Foot fetishism

As the story goes, Hephaestus (Romans called him Vulcan) was one of the Olympian gods, the son of Hera (Zeus’ wife) alone. Yes, in some people’s account of events, Zeus’ help wasn’t necessary – when Hera decided she wanted to bear a child, she did it all by herself (this process is called parthenogenesis). Fuming with anger, Zeus, who though Hephaestus to be the conceived child of an affair, grabbed the poor child by his foot and threw him out of Olympus onto the earth below. As a result, Hephaestus became lame and forever walked with a limp.

Another story tells us of Oedipus. Mostly everybody has heard of “Oedipal complex”, a boy’s desire to compete with his father and sleep with his mother, a concept put forward by Freud (1856 – 1939). What mostly everybody doesn’t know is that Oedipus was left to die by his own father who had been warned his son would be responsible for his death, and would then marry his own mother. Needless to say, Oedipus survives to, blithely unaware of facts, kill his father and later marry his mother, Jocasta. Oedipus means “swollen-footed” because his father had the nerve to pin the poor child’s ankles together so as to prevent him from crawling when he was abandoned.And you have probably made use of the expression Achilles’ heels, meaning a deadly weakness. Legend has it that when Achilles was born, his mother bathed him in the river Styx to give him invincibility and strength. But because she held him by one of his ankles, this part of his body was not bathed by the magic powers of the river waters, therefore making it the only spot in his body where defeat could be inflicted against him. Destiny had an arrow pierce his very unprotected heel during the Trojan war and tragically, he died as a result of the wound.

By now, you may have guessed the reason I gave this post such an unconventional title. The common thread in these 3 stories is the ubiquitous presence of people’s feet. Hephaestus, Oedipus and Achilles had their destinies shaped by events involving this part of our body, not coincidentally. Is there any symbolism in it? Definitely! In dreams, being barefoot means feeling vulnerable, unprotected. Our feet are also responsible for our footprints, which symbolize a journey. In myths, journeys are not mere distances covered but a self-realisation process to develop the self – i.e. all your potentialities in life.

Besides, when reading these stories, we must understand that, unconsciously, we no longer assume a spectators’ passive view, but rather become the main characters ourselves. Jacques Lacan (1901 – 81) explains it in a very complex way. To put it simple, the knowledge we have of ourselves is constantly made and remade in confrontations with the other. In this process, the other is the projection and reflection of our ego – the other becomes us. Therefore, by analysing the poignant stories of Hephaestus, Oedipus and Achilles we better understand who they were and who we are. And we also learn to avert tragedy.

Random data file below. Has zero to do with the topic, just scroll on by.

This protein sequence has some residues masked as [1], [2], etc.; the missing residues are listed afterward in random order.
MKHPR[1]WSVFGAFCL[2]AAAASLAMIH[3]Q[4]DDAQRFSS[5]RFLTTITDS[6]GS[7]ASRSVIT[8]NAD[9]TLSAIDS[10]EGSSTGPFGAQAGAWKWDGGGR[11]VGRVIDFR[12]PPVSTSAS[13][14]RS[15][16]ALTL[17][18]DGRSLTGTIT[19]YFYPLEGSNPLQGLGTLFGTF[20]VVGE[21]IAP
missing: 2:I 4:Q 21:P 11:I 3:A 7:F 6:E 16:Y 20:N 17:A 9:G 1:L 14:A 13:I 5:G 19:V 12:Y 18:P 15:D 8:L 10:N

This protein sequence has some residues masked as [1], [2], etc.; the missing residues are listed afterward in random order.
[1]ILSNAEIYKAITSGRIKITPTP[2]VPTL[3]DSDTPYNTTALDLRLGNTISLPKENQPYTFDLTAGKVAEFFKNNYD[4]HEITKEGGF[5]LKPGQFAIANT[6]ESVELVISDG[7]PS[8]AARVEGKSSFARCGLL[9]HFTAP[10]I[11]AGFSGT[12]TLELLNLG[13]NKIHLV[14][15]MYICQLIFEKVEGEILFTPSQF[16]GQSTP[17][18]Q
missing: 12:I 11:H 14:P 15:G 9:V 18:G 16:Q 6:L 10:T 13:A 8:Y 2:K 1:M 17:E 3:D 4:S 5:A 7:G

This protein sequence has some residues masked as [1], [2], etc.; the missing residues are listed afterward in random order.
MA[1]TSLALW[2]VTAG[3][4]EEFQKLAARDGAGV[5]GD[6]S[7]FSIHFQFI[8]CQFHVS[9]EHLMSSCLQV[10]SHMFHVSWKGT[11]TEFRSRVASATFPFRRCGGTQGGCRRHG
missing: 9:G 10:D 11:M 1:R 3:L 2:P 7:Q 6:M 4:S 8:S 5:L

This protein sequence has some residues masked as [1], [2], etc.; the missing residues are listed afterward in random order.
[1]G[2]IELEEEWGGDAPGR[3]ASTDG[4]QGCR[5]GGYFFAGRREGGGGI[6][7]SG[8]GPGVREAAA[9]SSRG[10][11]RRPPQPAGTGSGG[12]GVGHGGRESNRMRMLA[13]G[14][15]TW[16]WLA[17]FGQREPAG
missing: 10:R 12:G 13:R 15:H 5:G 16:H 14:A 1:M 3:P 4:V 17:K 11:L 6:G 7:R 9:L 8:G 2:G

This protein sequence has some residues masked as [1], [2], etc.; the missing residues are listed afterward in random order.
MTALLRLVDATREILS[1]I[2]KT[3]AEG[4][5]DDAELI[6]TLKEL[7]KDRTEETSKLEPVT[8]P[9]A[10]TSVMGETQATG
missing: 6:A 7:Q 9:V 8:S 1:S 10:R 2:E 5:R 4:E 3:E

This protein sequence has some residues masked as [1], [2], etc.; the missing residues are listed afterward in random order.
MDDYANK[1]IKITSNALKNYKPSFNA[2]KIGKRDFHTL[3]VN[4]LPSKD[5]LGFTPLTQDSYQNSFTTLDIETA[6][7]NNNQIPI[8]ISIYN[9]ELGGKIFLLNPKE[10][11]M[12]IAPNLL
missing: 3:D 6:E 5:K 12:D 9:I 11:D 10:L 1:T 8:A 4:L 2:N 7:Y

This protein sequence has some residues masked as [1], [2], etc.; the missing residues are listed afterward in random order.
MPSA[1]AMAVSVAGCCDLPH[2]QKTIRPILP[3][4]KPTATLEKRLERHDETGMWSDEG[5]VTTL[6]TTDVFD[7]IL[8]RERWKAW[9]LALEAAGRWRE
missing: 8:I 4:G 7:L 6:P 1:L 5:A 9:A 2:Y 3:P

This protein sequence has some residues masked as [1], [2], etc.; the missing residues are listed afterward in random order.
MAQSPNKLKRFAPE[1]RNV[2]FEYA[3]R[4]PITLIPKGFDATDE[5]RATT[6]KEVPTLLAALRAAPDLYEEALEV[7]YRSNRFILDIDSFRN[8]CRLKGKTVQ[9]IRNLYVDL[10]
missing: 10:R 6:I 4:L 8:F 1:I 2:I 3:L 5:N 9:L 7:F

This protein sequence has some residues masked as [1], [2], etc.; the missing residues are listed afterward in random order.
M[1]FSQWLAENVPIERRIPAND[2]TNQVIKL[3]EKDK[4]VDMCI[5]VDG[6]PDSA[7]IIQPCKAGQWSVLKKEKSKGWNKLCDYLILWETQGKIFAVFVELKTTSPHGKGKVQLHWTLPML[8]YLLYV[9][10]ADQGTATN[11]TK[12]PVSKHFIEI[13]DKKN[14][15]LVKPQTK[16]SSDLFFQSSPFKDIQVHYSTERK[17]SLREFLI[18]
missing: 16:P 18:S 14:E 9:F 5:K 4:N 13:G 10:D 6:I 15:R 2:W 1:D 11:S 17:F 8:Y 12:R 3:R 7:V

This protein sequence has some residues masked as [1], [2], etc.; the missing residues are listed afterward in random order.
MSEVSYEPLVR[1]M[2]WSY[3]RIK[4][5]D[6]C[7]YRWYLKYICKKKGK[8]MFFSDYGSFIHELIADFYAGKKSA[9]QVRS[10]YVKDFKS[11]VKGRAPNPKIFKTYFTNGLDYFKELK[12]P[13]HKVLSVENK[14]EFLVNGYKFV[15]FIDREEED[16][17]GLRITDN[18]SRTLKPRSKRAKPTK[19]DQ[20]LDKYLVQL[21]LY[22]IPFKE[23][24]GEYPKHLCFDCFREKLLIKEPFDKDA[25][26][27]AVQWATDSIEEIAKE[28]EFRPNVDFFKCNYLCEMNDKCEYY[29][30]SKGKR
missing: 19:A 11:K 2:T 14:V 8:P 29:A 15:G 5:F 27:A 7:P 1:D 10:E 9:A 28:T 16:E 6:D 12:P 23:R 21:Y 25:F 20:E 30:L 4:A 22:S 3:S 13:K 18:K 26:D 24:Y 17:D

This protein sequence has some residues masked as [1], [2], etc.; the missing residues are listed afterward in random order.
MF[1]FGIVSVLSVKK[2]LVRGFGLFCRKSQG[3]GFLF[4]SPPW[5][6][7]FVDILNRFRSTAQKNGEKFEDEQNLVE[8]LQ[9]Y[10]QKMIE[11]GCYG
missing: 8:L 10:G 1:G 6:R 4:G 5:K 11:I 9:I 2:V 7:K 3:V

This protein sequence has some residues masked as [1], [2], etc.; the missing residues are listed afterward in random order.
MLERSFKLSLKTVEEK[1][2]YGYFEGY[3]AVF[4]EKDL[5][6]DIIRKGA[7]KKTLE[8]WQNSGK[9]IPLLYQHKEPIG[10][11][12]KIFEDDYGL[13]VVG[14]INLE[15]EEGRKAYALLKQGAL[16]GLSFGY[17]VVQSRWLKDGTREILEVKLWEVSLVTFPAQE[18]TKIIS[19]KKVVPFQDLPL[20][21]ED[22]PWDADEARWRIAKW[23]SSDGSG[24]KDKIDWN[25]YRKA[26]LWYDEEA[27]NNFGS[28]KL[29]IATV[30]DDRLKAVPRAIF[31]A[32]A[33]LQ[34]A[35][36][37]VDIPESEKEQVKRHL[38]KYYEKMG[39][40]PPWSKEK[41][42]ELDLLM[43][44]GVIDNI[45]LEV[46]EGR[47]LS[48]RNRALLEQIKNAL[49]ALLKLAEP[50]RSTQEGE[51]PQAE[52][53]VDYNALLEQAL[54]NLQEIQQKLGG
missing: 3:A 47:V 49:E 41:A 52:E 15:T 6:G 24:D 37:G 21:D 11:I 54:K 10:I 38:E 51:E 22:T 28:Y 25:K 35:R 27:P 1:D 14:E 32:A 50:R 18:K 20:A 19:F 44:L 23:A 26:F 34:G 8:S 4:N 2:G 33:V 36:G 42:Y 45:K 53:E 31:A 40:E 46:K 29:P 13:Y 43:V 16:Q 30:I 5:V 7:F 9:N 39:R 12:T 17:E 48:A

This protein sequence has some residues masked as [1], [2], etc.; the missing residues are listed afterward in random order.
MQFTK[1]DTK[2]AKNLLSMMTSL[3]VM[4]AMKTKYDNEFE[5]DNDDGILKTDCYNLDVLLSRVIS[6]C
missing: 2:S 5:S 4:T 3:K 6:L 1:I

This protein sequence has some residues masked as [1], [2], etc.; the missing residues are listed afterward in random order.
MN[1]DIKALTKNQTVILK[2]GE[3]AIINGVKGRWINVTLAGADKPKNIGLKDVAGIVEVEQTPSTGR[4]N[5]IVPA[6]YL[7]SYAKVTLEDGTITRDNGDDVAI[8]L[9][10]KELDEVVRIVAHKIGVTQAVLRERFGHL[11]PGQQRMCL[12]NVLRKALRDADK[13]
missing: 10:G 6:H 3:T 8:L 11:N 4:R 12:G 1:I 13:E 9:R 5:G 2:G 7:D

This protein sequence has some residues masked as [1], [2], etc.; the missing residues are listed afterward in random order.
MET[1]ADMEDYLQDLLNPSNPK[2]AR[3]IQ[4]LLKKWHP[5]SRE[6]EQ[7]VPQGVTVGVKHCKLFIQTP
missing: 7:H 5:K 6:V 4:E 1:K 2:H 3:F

We all feel vulnerable from time to time. Maybe because, like Hephaestus, we also possess a disability, be it a physical or a psychological one. In both cases, something we’d rather hide from other people. Carl Jung (1875 – 1961) used the term shadow for the part of our unconscious mind where we keep some personality traits we’d rather hide from everyone, including ourselves.

Like Hephaestus, who used to work for hours on end as a blacksmith, forging and shaping iron (an interesting allegory for his attempts to reshape himself) we lose time and energy trying to reshape our shadow. It’s of paramount importance to understand and accept our shadow as an integral part of our personality (psyche), in order to live a better, healthier life, without too many confrontations with ourselves and other people (refer to the post entitled ME AND MY PET MINOTAUR for more on the Jungian concept of shadow).

Like Oedipus, we cannot escape from some of the twists and turns of life, no matter how much we try, no matter how unthinkable they seem. We all have to face grave events in our life, such as illnesses, losses or unrequited love. And the sad truth is that no one else can endure the hard path in our place. Going back to Lacan, we sympathise with Oedipus. The sheer thought of becoming him for a split second and going through his hardship soothes our hearts because, despite the problems we are fraught with, our fate cannot be as cruel.

As for Achilles’ tale, what can we learn from it? We all have a vulnerable spot, so throwing stones isn’t at all wise whilst living in glasshouses. We may look strong and invincible in our daily battles, but one single arrow (a single word, a single action) can put us down. If we don’t protect our most vulnerable spots, things we hold dear, such as a belief, a principle or any social engagement like our marriage, our family, our friends, our job, etc we may have it attacked beyond repair.

Shall we learn with these myths and put our best foot forward?

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